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America’s teenage girls are experiencing increased levels of sadness, hopelessness and even suicidal thoughts, says a new report from the Centers for Disease Control and Prevention. Results from the CDC’s 2021 Youth Risk Behavior Survey show  57 percent of teenage girls said they felt “persistently sad or hopeless” while 30 percent said they seriously considered committing suicide. That percentage has risen nearly 60 percent over the past 10 years.

“Our teenage girls are suffering through an overwhelming wave of violence and trauma, and it’s affecting their mental health,” said Kathleen Ethier, director of the CDC’s Division of Adolescent and School Health.

The survey, which has been conducted every other year for the past three decades, included responses from 17,232 U.S. high school students. When researchers looked at the gender differences, they found that girls were much more likely to report feelings of sadness and hopelessness than boys.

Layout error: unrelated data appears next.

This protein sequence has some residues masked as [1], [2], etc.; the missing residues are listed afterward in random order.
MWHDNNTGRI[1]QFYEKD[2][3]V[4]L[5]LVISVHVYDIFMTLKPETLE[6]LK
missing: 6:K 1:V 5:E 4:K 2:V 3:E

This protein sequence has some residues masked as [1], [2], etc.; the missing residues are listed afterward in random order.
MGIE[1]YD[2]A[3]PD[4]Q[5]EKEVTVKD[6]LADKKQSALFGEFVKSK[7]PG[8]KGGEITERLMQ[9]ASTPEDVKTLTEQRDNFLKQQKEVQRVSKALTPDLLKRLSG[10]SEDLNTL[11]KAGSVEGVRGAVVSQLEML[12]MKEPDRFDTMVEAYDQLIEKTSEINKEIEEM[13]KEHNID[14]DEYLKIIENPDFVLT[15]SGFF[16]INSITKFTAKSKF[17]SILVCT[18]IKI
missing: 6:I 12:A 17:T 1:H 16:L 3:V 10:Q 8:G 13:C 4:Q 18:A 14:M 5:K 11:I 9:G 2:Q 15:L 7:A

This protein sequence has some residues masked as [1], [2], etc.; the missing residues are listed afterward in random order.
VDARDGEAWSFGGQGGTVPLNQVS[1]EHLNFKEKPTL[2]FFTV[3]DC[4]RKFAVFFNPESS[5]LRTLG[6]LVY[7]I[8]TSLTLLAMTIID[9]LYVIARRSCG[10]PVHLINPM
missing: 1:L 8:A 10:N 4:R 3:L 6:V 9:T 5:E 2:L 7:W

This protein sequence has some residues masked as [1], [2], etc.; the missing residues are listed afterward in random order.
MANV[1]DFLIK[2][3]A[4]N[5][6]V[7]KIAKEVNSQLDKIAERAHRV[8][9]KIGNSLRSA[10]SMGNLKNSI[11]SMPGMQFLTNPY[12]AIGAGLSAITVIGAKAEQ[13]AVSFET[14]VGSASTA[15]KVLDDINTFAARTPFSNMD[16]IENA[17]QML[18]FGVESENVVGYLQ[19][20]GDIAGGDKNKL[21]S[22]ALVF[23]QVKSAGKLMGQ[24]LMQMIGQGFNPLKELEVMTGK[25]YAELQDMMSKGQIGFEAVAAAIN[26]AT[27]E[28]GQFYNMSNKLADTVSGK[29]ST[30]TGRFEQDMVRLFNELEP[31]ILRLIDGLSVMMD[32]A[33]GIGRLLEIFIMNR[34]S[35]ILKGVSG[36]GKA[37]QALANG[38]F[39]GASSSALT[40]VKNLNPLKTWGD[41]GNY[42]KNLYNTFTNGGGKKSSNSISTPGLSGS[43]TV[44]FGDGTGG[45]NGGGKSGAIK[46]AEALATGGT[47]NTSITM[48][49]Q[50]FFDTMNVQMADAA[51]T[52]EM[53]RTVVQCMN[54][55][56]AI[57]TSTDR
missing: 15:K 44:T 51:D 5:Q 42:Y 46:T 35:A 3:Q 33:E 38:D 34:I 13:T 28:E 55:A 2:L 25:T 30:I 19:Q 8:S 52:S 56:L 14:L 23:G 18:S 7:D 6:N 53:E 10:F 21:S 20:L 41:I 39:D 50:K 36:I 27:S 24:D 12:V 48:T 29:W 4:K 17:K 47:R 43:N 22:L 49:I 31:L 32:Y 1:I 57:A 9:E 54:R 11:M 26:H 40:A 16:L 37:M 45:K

During a CDC briefing Monday, the CDC’s chief medical officer Dr. Debra Houry said that as a parent to a teenage girl, she is heartbroken by the news and is “driven to act” as a public health leader.

The survey also found that LGBTQ kids were more likely to suffer from stress and mental health issues.

An uptick in violent behavior and sexual assault targeted at girls is a likely cause of the findings. Earlier this month a 14-year-old NJ girl who was the target of bullying and physical violence at her school died by suicide. And more girls are reporting sexual violence or being forced into sex.

Parents of teens should be on alert for red flags such as changes in their teen’s eating or sleeping patterns, withdrawal from friends and family and any other unusual behavior. Start open-ended conversations with teens about mental health issues and ask them who they would call in a crisis. If your teen is going through a tough time, make sure she knows help is available.

Read more:

A NJ Family Calls for Change after 14-Year-old Dies by Suicide
Do You Know About This Free Mental Health Crisis Hotline?
How to Help Your Teen Manage Stress